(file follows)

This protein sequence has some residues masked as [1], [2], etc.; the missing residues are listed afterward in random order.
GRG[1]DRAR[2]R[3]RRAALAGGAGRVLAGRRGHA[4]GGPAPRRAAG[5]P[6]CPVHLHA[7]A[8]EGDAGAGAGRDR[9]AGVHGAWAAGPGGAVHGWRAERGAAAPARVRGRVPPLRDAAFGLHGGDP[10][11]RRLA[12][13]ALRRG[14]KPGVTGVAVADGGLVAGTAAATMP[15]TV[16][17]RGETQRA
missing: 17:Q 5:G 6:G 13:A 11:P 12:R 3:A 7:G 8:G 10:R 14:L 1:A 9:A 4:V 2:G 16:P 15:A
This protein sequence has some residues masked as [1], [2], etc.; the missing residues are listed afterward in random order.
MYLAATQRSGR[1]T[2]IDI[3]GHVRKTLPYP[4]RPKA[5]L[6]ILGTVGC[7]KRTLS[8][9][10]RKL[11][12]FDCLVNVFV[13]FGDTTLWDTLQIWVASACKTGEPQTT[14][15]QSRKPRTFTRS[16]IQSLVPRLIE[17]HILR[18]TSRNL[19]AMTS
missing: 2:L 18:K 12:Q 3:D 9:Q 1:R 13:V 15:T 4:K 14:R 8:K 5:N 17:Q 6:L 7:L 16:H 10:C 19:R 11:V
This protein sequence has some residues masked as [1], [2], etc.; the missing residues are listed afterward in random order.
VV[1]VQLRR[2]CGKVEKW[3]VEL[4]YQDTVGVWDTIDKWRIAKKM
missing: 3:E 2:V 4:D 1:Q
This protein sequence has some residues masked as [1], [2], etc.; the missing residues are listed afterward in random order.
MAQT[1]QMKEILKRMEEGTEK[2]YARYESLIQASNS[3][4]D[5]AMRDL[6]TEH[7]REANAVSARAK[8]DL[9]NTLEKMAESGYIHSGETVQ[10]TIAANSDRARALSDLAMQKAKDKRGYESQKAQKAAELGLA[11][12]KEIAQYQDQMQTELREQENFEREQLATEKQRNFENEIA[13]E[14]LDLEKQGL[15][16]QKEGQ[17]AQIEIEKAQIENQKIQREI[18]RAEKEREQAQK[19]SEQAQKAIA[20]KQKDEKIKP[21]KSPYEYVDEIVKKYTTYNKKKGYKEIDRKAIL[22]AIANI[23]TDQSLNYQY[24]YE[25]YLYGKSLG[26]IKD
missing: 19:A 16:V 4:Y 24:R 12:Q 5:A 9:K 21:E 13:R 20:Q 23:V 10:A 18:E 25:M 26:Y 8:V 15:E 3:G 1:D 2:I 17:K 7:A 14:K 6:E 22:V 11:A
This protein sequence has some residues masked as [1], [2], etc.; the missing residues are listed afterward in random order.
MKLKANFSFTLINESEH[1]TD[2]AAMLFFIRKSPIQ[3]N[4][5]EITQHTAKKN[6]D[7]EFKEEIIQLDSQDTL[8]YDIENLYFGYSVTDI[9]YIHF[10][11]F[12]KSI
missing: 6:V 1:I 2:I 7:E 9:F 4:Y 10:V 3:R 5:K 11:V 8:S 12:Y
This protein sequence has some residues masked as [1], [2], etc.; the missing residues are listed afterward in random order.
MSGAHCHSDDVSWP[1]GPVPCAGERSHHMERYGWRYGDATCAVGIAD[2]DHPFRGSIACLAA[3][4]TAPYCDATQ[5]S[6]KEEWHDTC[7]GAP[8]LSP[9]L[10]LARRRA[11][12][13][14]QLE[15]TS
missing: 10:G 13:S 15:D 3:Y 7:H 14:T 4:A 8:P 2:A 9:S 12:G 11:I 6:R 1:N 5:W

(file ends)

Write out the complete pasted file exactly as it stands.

This protein sequence has some residues masked as [1], [2], etc.; the missing residues are listed afterward in random order.
GRG[1]DRAR[2]R[3]RRAALAGGAGRVLAGRRGHA[4]GGPAPRRAAG[5]P[6]CPVHLHA[7]A[8]EGDAGAGAGRDR[9]AGVHGAWAAGPGGAVHGWRAERGAAAPARVRGRVPPLRDAAFGLHGGDP[10][11]RRLA[12][13]ALRRG[14]KPGVTGVAVADGGLVAGTAAATMP[15]TV[16][17]RGETQRA
missing: 17:Q 5:G 6:G 13:A 11:P 12:R 3:A 7:G 8:G 10:R 14:L 1:A 9:A 4:V 2:G 16:P 15:A
This protein sequence has some residues masked as [1], [2], etc.; the missing residues are listed afterward in random order.
MYLAATQRSGR[1]T[2]IDI[3]GHVRKTLPYP[4]RPKA[5]L[6]ILGTVGC[7]KRTLS[8][9][10]RKL[11][12]FDCLVNVFV[13]FGDTTLWDTLQIWVASACKTGEPQTT[14][15]QSRKPRTFTRS[16]IQSLVPRLIE[17]HILR[18]TSRNL[19]AMTS
missing: 2:L 18:K 12:Q 3:D 9:Q 1:R 13:V 15:T 4:K 14:R 8:K 5:N 17:Q 6:L 7:L 16:H 10:C 19:R 11:V
This protein sequence has some residues masked as [1], [2], etc.; the missing residues are listed afterward in random order.
VV[1]VQLRR[2]CGKVEKW[3]VEL[4]YQDTVGVWDTIDKWRIAKKM
missing: 3:E 2:V 4:D 1:Q
This protein sequence has some residues masked as [1], [2], etc.; the missing residues are listed afterward in random order.
MAQT[1]QMKEILKRMEEGTEK[2]YARYESLIQASNS[3][4]D[5]AMRDL[6]TEH[7]REANAVSARAK[8]DL[9]NTLEKMAESGYIHSGETVQ[10]TIAANSDRARALSDLAMQKAKDKRGYESQKAQKAAELGLA[11][12]KEIAQYQDQMQTELREQENFEREQLATEKQRNFENEIA[13]E[14]LDLEKQGL[15][16]QKEGQ[17]AQIEIEKAQIENQKIQREI[18]RAEKEREQAQK[19]SEQAQKAIA[20]KQKDEKIKP[21]KSPYEYVDEIVKKYTTYNKKKGYKEIDRKAIL[22]AIANI[23]TDQSLNYQY[24]YE[25]YLYGKSLG[26]IKD
missing: 19:A 16:V 4:Y 24:R 12:Q 5:A 9:K 21:E 13:R 20:Q 23:V 10:A 18:E 25:M 26:Y 8:V 15:E 3:G 1:D 2:I 17:K 7:A 14:K 6:E 22:V 11:A
This protein sequence has some residues masked as [1], [2], etc.; the missing residues are listed afterward in random order.
MKLKANFSFTLINESEH[1]TD[2]AAMLFFIRKSPIQ[3]N[4][5]EITQHTAKKN[6]D[7]EFKEEIIQLDSQDTL[8]YDIENLYFGYSVTDI[9]YIHF[10][11]F[12]KSI
missing: 6:V 1:I 2:I 7:E 9:F 4:Y 10:V 3:R 5:K 11:V 8:S 12:Y
This protein sequence has some residues masked as [1], [2], etc.; the missing residues are listed afterward in random order.
MSGAHCHSDDVSWP[1]GPVPCAGERSHHMERYGWRYGDATCAVGIAD[2]DHPFRGSIACLAA[3][4]TAPYCDATQ[5]S[6]KEEWHDTC[7]GAP[8]LSP[9]L[10]LARRRA[11][12][13][14]QLE[15]TS
missing: 10:G 13:S 15:D 3:Y 7:H 14:T 4:A 8:P 2:A 9:S 12:G 11:I 6:R 1:N 5:W